Sunday, December 26, 2021

The Dictionary of Lost Words

The Dictionary of Lost Words
Title:
  The Dictionary of Lost Words
Author:  Pip Williams
Publication Information:  Ballantine Books. 2021. 400 pages.
ISBN:  0593160193 / 978-0593160190

Book Source:  I received this book through NetGalley free of cost in exchange for an honest review.

Opening Sentence:  "before the lost word, there was another."

Favorite Quote:  "Women don't have to live lives determined by others. They have choices, and I choose not to live the rest of my days doing as I'm told and worrying about what people will think. That's no life at all."

This book is completely not what I expected. I choose to read it because - well, dictionary and words, lost ones at that! The title itself draws me in. The description then references the creation of the Oxford English Dictionary. The dictionary is an integral part of life and education. It has always existed in my life. I have never really given much thought to the fact that at one time, there was no dictionary. I have never really look at the history of how a dictionary might be created. Who creates it? Who defines each word? How? Who chooses what word to include and which word not to? "All words are not equal (and as I write this, I think I see your concern more clearly: if the word of one group are considered worthier of preservation than those of another...well, you have given me pause for thought.)"

I am a firm believer in that words have power. However, what gives a word its power? "I prefer to say that I give them substance - a real word is one that is said out loud and means something to someone."

All that draws me into the book.

At the beginning, I am taken aback. The main character is a child at the feet of her father, who is involved in the creation of the dictionary. More than that, the child is a girl. This is significant. In the author's own words:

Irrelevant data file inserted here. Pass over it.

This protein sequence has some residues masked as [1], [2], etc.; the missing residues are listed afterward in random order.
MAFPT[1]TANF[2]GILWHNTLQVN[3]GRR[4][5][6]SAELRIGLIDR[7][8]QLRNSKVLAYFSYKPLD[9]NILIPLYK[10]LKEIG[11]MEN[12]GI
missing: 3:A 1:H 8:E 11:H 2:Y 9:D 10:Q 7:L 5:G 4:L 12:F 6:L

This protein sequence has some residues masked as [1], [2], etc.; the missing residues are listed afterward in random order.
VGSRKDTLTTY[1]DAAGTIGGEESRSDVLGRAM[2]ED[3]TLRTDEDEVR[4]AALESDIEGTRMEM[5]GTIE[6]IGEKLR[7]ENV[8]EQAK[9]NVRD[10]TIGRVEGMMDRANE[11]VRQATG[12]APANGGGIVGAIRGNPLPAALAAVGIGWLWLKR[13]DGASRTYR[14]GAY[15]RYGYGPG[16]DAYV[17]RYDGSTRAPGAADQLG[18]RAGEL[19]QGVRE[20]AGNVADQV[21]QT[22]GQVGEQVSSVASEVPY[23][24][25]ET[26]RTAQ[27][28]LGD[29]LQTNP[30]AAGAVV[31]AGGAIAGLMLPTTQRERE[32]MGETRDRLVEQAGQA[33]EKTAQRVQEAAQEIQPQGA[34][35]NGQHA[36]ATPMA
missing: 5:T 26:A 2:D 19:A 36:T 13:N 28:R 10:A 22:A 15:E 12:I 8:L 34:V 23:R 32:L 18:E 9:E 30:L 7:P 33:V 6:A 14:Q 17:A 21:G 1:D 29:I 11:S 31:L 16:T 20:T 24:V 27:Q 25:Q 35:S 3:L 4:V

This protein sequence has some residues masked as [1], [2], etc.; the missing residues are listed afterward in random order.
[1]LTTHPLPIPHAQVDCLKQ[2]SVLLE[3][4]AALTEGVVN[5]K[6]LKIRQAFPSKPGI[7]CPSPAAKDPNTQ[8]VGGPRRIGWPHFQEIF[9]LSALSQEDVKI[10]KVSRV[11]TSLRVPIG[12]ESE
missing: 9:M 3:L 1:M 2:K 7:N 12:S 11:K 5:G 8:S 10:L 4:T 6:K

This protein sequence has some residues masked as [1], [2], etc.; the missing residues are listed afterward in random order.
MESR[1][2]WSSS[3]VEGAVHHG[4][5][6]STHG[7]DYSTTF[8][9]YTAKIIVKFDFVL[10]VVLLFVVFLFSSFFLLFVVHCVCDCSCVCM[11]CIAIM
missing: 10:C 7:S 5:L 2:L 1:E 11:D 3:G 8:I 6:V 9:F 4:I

• "This book began as two simple questions: Do words mean different things to men and women? And if they do, is it possible that we have lost something in the process of defining them?"
  • "This novel is my attempt to  understand how the way we define language may define us. Throughout, I have tried to conjure images and express emotions that bring our understanding of words into question. By putting Esme among the words, I was able to imagine the effect they might have had on her, and the effect she might have had on them."
  • "From the beginning, it was important that I weave Esme's fictional story through the history of the Oxford English Dictionary as we know it. I soon realised that this history also included the women's suffrage movement in England as well as World War I. In all three cases the timelines of events and the broad details have been preserved. Any errors are unintentional."
The combination of the history of words themselves and the history of women makes for a powerful story. "It came back to me then, and I realized that the words most often used to define us were words that described our function in relation to others."

I find myself not only following Esme's story but also looking up and reading the history of the dictionary, the women's suffrage movement, and the timing of that history. The stories of the other women that surround Esme herself are equally powerful. That power is depicted as Esme herself realizes the significance of the experiences of these woman and how they parallel and differ from hers.

This book does what I absolutely love about historical fiction. It introduces me to a history I might otherwise never have read. In this case, it allows a glimpse not into history I might never have read but also history I have never really considered.

"Words are like stories ... They change as they are passed from mouth to mouth; their meanings stretch or truncate to fit what needs to be said." This story has made me stop and think about the words we use. For that lesson, it will stay with me for a long while.


Please share your thoughts and leave a comment. I would love to "talk" to you.

2 comments:

  1. You've sold me. I'm only slightly wary of the rabbit holes it may take me down.

    This will be the fourth book I've purchased in readiness for 2022 with one remaining to finish out this year, and I'll be relieved to see the backside of 2021 out the door!

    ReplyDelete
    Replies
    1. I look forward to hearing what you thing. Rabbit holes are one of my favorite aspects of historical fiction for down the rabbit hole lies the actual history

      Delete